Forecast: Oregon will see far fewer omicron-linked COVID hospitalizations than originally feared
OHSU cut its original hospitalization forecast by more than half, based on reports that, while the omicron virus is leading to more COVID-19 infections, people are not getting as severely ill.
A new projection from Oregon Health and Science University shows COVID-19 hospitalizations peaking at about 1,250 in mid-February, driven by a surge in the omicron variant. That’s a significant drop from earlier forecasts.
OHSU data scientist Peter Graven had sounded alarms in a Dec. 17 press conference that an omicron surge could lead to between two and three times the number of COVID-19 patients hospitalized as there had been during the surge in the delta variant. His original model predicted a peak of between 3,000 to 2,000 hospitalizations linked to the pandemic, depending on the preventive steps Oregonians take in the coming months
OHSU officials are now revising their estimates. While forecasters say Oregon is poised to “experience an unprecedented wave of infections” from the omicron variant, they say it could lead to fewer hospitalizations than they initially believed.
In a press release, OHSU said it’s adjusted its predicted peak hospitalization numbers from as many as 3,000 to about 1,250.
OHSU senior communications specialist Erik Robinson said the forecast “reflects changes in assumptions about omicron,” including new data from Europe that indicates a lower hospitalization rate from this variant than from other strains of the virus.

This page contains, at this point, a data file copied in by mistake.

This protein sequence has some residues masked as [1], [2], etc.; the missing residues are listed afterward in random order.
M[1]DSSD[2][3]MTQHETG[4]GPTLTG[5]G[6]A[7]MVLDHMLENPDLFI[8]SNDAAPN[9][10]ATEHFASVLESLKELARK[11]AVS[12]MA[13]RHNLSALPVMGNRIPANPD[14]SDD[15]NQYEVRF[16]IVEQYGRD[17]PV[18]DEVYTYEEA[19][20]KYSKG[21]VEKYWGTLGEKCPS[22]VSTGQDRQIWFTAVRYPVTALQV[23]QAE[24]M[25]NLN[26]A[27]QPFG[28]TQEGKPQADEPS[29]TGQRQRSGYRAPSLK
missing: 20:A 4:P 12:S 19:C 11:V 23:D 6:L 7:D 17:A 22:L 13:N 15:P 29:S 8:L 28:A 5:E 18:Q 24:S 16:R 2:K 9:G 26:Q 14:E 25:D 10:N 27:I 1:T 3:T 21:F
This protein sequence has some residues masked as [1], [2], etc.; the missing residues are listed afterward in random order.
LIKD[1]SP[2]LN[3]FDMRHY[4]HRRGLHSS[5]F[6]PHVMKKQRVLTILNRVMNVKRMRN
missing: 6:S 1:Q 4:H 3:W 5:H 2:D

Graven’s most recent forecast uses data from Denmark that shows the hospitalization rate appears to be about 70% lower with omicron than from illness caused by the delta variant.
The Denmark study is part of a growing body of early research that suggests that the omicron coronavirus variant may be less likely to result in severe illness and lead to a hospital visit. Early estimates from researchers in London suggest people infected with omicron are 15% to 20% less likely, on average, to be hospitalized than those with the delta variant, and 40% to 45% less likely to stay in the hospital for one or more nights, as reported by The New York Times.
Graven predicts that if Oregonians take steps to reduce the spread of the virus — such as getting vaccinated and boosted — the surge in hospitalizations would be around what people saw during the surge in delta cases. Hospitalizations for the delta variant peaked at 1,187 people on Sept. 1.
If people don’t take steps to mitigate the spread of the virus, OHSU’s model predicts, as many as 1,700 people could be hospitalized by February. That has the potential to overwhelm Oregon’s hospitals.
According to the latest figures from the Oregon Health Authority, a total of 398 people are presently hospitalized due to COVID-19 across the state.
The state also reported 1,900 daily COVID-19 diagnoses Tuesday, the most new cases reported in a single day since September.
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